Nate Cull


When designing a user interface, imagine some old woman using it, say Margaret Hamilton, and she's clicking your app's buttons and saying to you, as old people do,

"Young whippersnapper, when I was your age, I sent 24 people to the ACTUAL MOON with my software in 4K of RAM and here I am clicking your button and it takes ten seconds to load a 50 megabyte video ad and then it crashes

I'm not even ANGRY with you, I'm just disappointed."

@natecull Well, people don't optimize for resources anymore

@Zulgrib @natecull Human time is more valuable than computer time in most circumstances. Or at least, thats the way the incentives lean. :/

@natecull @Angle But if human time is wasted due to waiting result from unoptimized code ?

@Zulgrib @natecull @Angle I think the usual reasoning is: "Get a better computer then."

@er1n this is both one of my biggest agony points in UI design and one reason I haven't released SotF :P I can lag it in some cases and it really bugs me because I can't figure out why, not even with flame graphs and profiler timelines

@ninjawedding i was actually thinking about your scrolling demo when i cc'd you :)

@er1n oh the scrolling thing, heh

yeah I was really (disproportionately?) happy when that worked the way I wanted it to. I mean it's just scrolling but being able to zoom through tens or hundreds of thousands of items at full framerate and bounded memory is still something I love

@LottieVixen @ninjawedding @er1n profiler output visualization tool, helps you see what functions and system calls your program is spending the most time on

this, or similar (like what erin linked) :

@cascode @LottieVixen @ninjawedding the difference with what i posted is that it's very good for monitoring infrequent events

@cascode @LottieVixen @er1n yep, pretty much that (I got weird lag on this status 🤷 )

first image is an example of a flame graph from the QML profiler; you can see that the majority of total time was spent updating a binding (and, amusingly, there's no sub-operation inside it). you can then look at the timeline to see what that looks like over time, which is useful for analyzing things like "what's causing jank" etc and getting an idea of what that 51.7% of time spent means in terms of frame budget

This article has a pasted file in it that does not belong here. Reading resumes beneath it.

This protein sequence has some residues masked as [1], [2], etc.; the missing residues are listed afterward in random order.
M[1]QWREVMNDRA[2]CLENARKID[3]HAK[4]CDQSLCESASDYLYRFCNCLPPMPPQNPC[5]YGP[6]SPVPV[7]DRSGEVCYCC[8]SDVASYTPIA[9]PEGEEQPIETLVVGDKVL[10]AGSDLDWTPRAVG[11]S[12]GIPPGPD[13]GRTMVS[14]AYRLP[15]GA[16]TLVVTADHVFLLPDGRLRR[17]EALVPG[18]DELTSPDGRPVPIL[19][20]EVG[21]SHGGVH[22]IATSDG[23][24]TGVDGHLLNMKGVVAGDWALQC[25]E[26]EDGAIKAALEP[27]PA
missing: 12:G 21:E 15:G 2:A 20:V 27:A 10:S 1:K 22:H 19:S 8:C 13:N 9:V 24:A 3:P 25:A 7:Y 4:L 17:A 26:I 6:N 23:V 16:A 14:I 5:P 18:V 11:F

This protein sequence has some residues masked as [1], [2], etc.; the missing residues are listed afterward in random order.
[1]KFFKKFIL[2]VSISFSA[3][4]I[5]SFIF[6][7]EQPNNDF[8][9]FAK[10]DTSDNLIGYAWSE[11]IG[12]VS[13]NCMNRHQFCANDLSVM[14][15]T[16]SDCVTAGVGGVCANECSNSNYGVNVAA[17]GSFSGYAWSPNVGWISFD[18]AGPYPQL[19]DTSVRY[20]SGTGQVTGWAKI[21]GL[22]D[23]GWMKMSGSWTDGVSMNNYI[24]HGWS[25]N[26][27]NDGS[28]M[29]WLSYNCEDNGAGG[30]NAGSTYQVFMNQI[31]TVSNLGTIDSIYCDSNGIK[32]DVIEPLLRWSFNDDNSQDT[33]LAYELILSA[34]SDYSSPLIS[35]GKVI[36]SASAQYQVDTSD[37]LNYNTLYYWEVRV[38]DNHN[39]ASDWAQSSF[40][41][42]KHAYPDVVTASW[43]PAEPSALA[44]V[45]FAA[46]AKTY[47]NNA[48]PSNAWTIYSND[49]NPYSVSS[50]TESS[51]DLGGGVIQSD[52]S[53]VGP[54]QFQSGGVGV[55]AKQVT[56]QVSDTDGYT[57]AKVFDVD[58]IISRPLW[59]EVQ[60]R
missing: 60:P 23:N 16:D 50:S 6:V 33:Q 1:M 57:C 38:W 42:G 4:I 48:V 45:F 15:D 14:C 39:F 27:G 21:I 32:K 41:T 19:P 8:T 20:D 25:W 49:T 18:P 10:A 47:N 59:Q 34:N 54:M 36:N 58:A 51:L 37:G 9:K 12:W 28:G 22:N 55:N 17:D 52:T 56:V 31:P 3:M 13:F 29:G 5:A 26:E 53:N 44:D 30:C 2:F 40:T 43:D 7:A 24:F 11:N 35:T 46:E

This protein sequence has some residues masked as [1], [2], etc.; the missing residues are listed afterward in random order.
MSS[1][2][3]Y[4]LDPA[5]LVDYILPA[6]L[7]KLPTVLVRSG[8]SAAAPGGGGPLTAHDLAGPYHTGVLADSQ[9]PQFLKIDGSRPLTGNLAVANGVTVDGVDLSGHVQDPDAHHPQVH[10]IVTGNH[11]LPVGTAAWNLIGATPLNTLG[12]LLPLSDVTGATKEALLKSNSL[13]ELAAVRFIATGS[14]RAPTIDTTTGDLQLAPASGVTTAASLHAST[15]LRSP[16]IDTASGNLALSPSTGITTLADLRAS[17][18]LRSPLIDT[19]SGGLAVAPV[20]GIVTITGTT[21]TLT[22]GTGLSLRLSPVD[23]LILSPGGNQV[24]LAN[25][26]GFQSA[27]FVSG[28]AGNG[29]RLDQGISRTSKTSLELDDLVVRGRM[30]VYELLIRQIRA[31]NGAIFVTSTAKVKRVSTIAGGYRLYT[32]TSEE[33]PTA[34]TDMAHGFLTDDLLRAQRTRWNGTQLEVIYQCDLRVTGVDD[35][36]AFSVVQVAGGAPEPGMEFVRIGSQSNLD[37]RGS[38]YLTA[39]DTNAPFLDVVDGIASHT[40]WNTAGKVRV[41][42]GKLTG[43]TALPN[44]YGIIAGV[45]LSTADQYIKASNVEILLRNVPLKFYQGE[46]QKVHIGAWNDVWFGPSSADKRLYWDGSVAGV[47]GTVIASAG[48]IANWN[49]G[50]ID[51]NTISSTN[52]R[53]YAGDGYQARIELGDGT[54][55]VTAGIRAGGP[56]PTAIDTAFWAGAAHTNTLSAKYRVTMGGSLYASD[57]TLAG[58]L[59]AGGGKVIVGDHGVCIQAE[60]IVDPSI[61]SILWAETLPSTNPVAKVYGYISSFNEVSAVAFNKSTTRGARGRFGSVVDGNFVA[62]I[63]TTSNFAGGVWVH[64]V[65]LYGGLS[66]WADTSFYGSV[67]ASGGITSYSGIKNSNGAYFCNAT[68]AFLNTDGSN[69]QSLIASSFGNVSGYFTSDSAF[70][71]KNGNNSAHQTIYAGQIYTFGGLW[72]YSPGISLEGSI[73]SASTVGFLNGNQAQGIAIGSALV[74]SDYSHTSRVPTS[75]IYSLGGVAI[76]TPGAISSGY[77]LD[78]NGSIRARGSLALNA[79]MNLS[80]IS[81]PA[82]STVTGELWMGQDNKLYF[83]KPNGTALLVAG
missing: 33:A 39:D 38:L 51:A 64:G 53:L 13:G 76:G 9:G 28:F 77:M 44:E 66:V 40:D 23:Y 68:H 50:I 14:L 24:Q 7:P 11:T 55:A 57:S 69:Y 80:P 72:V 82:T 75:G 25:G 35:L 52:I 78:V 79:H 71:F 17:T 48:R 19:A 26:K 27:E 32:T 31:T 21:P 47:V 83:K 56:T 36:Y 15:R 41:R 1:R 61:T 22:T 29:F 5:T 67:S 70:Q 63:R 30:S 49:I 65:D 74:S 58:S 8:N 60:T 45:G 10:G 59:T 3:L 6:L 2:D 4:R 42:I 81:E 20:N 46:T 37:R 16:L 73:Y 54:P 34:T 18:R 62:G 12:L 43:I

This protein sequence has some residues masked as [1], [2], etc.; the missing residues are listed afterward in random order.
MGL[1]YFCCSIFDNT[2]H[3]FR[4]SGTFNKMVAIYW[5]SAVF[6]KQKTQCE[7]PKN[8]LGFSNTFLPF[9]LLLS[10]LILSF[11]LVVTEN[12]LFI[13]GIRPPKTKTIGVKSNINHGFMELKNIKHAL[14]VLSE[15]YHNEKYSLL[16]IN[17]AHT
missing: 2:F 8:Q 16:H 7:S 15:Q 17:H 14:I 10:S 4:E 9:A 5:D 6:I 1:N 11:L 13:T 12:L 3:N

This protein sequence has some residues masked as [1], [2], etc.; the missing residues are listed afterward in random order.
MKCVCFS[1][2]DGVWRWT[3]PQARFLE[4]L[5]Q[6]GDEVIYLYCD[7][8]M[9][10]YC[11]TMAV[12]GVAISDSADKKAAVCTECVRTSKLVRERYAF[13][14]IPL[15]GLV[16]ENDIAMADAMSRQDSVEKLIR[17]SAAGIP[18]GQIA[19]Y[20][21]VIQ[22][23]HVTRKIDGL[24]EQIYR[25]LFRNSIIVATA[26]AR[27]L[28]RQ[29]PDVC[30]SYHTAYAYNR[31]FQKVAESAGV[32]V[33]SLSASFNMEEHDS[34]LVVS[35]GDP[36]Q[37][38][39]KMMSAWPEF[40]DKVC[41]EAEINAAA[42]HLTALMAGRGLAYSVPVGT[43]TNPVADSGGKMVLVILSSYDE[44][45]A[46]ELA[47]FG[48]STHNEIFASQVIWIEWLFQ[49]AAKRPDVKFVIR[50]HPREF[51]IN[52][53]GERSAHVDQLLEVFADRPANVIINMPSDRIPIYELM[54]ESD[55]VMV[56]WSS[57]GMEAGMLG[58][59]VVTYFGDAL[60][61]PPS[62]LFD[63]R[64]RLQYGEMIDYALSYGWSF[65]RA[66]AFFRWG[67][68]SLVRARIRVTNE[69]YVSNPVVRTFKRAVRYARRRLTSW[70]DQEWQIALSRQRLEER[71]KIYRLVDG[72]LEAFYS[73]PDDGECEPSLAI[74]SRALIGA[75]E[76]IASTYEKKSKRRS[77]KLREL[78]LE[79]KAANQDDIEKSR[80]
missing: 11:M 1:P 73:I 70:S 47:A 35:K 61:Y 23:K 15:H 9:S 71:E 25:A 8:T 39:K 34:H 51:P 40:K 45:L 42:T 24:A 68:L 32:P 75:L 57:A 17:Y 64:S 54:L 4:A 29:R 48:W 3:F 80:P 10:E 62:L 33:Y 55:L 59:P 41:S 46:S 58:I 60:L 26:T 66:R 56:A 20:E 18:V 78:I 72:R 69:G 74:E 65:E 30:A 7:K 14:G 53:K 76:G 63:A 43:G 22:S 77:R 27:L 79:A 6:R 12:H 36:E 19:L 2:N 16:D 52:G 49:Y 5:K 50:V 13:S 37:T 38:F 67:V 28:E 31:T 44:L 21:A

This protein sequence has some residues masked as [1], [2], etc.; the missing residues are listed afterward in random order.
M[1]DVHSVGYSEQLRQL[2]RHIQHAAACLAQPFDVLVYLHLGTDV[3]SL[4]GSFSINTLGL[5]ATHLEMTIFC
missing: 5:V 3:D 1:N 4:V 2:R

FlameScope does look cool, I just don't know how to integrate it yet :P
@er1n oh huh

that could make it really easy then 🤔

actually I think you told me about this before lol

@ninjawedding @cascode @er1n

oh heck this looks awesome, also erm....the delay may be fed issues....*sigh*

@LottieVixen @cascode @er1n yeah the tools are great

though tbh similar tools have been in web browsers for quite a while too :)

actually I'd say that browsers have probably some of the best profiling tools out there right now? next to maybe like Instruments, bespoke profiling tools in game engines, and Telemetry, which I have never used but have seen and it looks sick

@ninjawedding @LottieVixen @cascode telemetry is theoretically amazing but it's also probably unfathomably expensive, like so expensive that they just say "contact us if you're interested"

@er1n @LottieVixen @cascode heh yeah -- when I first saw Telemetry in use I was like "oh how much could this be? certainly no worse than CLion"

lol me
@LottieVixen @er1n @cascode I think you would do fine -- Telemetry's data comes from hooks you write into the code, so they work a lot like print statements

(or so I hear)

meanwhile the Gemini Guidance Computer team laugh

"you MIT people had 4K of RAM, we had 39 whole bits AND WE WERE GRATEFUL"

ah, actually they did have 4096... 36-bit words of writeable core RAM. Weird. Was the Gemini computer *bigger* than the Apollo one ????